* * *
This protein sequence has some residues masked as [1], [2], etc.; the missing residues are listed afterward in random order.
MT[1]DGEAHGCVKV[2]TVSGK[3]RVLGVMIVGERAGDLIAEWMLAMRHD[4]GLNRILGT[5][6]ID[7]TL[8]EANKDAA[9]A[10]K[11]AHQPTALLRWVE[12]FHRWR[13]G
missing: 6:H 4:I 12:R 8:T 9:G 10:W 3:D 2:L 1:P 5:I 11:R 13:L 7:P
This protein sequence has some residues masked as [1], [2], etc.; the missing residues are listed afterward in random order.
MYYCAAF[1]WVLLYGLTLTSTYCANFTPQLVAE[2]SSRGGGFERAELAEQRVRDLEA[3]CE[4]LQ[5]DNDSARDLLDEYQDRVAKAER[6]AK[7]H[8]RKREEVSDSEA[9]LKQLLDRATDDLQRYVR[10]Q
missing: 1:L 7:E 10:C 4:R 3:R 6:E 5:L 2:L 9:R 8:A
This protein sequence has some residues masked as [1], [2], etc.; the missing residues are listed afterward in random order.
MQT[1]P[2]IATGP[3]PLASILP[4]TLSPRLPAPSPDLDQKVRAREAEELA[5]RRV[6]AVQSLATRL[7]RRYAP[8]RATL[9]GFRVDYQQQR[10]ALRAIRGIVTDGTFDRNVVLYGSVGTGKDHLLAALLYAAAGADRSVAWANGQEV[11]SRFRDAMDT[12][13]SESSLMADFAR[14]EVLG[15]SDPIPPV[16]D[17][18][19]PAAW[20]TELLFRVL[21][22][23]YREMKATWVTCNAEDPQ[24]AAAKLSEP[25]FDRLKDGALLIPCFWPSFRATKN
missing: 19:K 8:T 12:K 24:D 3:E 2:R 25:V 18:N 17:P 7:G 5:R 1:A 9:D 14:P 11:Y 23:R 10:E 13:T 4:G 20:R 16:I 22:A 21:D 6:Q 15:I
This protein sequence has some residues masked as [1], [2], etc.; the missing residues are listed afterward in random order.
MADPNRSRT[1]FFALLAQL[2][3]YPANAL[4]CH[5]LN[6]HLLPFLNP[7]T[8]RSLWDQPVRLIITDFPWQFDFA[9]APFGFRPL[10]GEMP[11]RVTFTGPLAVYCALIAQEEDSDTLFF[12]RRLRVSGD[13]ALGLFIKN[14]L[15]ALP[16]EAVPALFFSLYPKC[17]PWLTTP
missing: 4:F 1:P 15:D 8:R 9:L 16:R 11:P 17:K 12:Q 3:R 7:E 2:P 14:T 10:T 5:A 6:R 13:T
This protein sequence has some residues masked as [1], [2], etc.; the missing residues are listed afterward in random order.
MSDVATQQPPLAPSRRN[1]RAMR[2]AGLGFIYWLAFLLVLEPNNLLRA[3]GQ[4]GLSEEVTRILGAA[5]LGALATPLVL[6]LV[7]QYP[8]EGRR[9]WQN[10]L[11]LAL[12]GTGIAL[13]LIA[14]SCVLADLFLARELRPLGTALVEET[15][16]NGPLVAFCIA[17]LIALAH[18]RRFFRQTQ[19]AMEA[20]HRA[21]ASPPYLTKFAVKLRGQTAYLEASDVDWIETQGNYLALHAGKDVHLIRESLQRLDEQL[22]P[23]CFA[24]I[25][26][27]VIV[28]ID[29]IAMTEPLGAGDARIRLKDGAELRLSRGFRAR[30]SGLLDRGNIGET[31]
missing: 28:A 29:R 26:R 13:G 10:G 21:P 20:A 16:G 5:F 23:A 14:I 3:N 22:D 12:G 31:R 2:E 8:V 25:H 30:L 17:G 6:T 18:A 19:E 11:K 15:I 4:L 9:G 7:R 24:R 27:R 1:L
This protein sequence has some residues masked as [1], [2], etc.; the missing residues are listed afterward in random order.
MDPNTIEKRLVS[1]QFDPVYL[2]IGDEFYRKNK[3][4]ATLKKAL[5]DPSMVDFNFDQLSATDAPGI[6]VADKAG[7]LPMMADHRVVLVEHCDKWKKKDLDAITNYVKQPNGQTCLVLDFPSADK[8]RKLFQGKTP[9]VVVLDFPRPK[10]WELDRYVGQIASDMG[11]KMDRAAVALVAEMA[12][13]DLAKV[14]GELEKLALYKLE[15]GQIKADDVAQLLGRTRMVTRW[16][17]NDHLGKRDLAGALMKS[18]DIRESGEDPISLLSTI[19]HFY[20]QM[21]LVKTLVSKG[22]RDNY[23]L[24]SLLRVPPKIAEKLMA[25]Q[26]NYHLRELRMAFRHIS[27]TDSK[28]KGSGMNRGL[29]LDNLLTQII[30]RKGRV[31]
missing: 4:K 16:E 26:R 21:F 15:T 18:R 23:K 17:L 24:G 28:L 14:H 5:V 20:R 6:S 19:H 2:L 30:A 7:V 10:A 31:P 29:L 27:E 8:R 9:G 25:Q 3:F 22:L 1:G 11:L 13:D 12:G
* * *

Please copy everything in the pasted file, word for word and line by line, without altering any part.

This protein sequence has some residues masked as [1], [2], etc.; the missing residues are listed afterward in random order.
MT[1]DGEAHGCVKV[2]TVSGK[3]RVLGVMIVGERAGDLIAEWMLAMRHD[4]GLNRILGT[5][6]ID[7]TL[8]EANKDAA[9]A[10]K[11]AHQPTALLRWVE[12]FHRWR[13]G
missing: 6:H 4:I 12:R 8:T 9:G 10:W 3:D 2:L 1:P 5:I 11:R 13:L 7:P
This protein sequence has some residues masked as [1], [2], etc.; the missing residues are listed afterward in random order.
MYYCAAF[1]WVLLYGLTLTSTYCANFTPQLVAE[2]SSRGGGFERAELAEQRVRDLEA[3]CE[4]LQ[5]DNDSARDLLDEYQDRVAKAER[6]AK[7]H[8]RKREEVSDSEA[9]LKQLLDRATDDLQRYVR[10]Q
missing: 1:L 7:E 10:C 4:R 3:R 6:E 5:L 2:L 9:R 8:A
This protein sequence has some residues masked as [1], [2], etc.; the missing residues are listed afterward in random order.
MQT[1]P[2]IATGP[3]PLASILP[4]TLSPRLPAPSPDLDQKVRAREAEELA[5]RRV[6]AVQSLATRL[7]RRYAP[8]RATL[9]GFRVDYQQQR[10]ALRAIRGIVTDGTFDRNVVLYGSVGTGKDHLLAALLYAAAGADRSVAWANGQEV[11]SRFRDAMDT[12][13]SESSLMADFAR[14]EVLG[15]SDPIPPV[16]D[17][18][19]PAAW[20]TELLFRVL[21][22][23]YREMKATWVTCNAEDPQ[24]AAAKLSEP[25]FDRLKDGALLIPCFWPSFRATKN
missing: 19:K 8:T 12:K 24:D 3:E 2:R 25:V 18:N 17:P 7:G 5:R 1:A 9:D 14:P 11:Y 23:R 10:E 13:T 4:G 20:R 16:I 22:A 21:D 6:Q 15:I
This protein sequence has some residues masked as [1], [2], etc.; the missing residues are listed afterward in random order.
MADPNRSRT[1]FFALLAQL[2][3]YPANAL[4]CH[5]LN[6]HLLPFLNP[7]T[8]RSLWDQPVRLIITDFPWQFDFA[9]APFGFRPL[10]GEMP[11]RVTFTGPLAVYCALIAQEEDSDTLFF[12]RRLRVSGD[13]ALGLFIKN[14]L[15]ALP[16]EAVPALFFSLYPKC[17]PWLTTP
missing: 4:F 1:P 15:D 8:R 9:L 16:R 11:P 17:K 12:Q 3:R 7:E 2:P 14:T 10:T 5:A 6:R 13:T
This protein sequence has some residues masked as [1], [2], etc.; the missing residues are listed afterward in random order.
MSDVATQQPPLAPSRRN[1]RAMR[2]AGLGFIYWLAFLLVLEPNNLLRA[3]GQ[4]GLSEEVTRILGAA[5]LGALATPLVL[6]LV[7]QYP[8]EGRR[9]WQN[10]L[11]LAL[12]GTGIAL[13]LIA[14]SCVLADLFLARELRPLGTALVEET[15][16]NGPLVAFCIA[17]LIALAH[18]RRFFRQTQ[19]AMEA[20]HRA[21]ASPPYLTKFAVKLRGQTAYLEASDVDWIETQGNYLALHAGKDVHLIRESLQRLDEQL[22]P[23]CFA[24]I[25][26][27]VIV[28]ID[29]IAMTEPLGAGDARIRLKDGAELRLSRGFRAR[30]SGLLDRGNIGET[31]
missing: 28:A 29:R 26:R 13:G 10:G 21:P 20:A 16:G 5:F 23:A 14:I 3:N 22:D 12:G 31:R 2:E 8:V 25:H 30:L 17:G 6:T 18:A 19:E 11:K 15:I 4:L 9:G 7:R 24:R 27:R 1:L
This protein sequence has some residues masked as [1], [2], etc.; the missing residues are listed afterward in random order.
MDPNTIEKRLVS[1]QFDPVYL[2]IGDEFYRKNK[3][4]ATLKKAL[5]DPSMVDFNFDQLSATDAPGI[6]VADKAG[7]LPMMADHRVVLVEHCDKWKKKDLDAITNYVKQPNGQTCLVLDFPSADK[8]RKLFQGKTP[9]VVVLDFPRPK[10]WELDRYVGQIASDMG[11]KMDRAAVALVAEMA[12][13]DLAKV[14]GELEKLALYKLE[15]GQIKADDVAQLLGRTRMVTRW[16][17]NDHLGKRDLAGALMKS[18]DIRESGEDPISLLSTI[19]HFY[20]QM[21]LVKTLVSKG[22]RDNY[23]L[24]SLLRVPPKIAEKLMA[25]Q[26]NYHLRELRMAFRHIS[27]TDSK[28]KGSGMNRGL[29]LDNLLTQII[30]RKGRV[31]
missing: 4:K 16:E 26:R 21:F 15:T 18:R 23:K 17:L 24:G 28:L 14:H 5:V 20:R 6:S 19:H 2:L 30:A 7:V 10:A 31:P 29:L 27:E 8:R 9:G 25:Q 3:F 22:L 1:G 11:L 13:D 12:G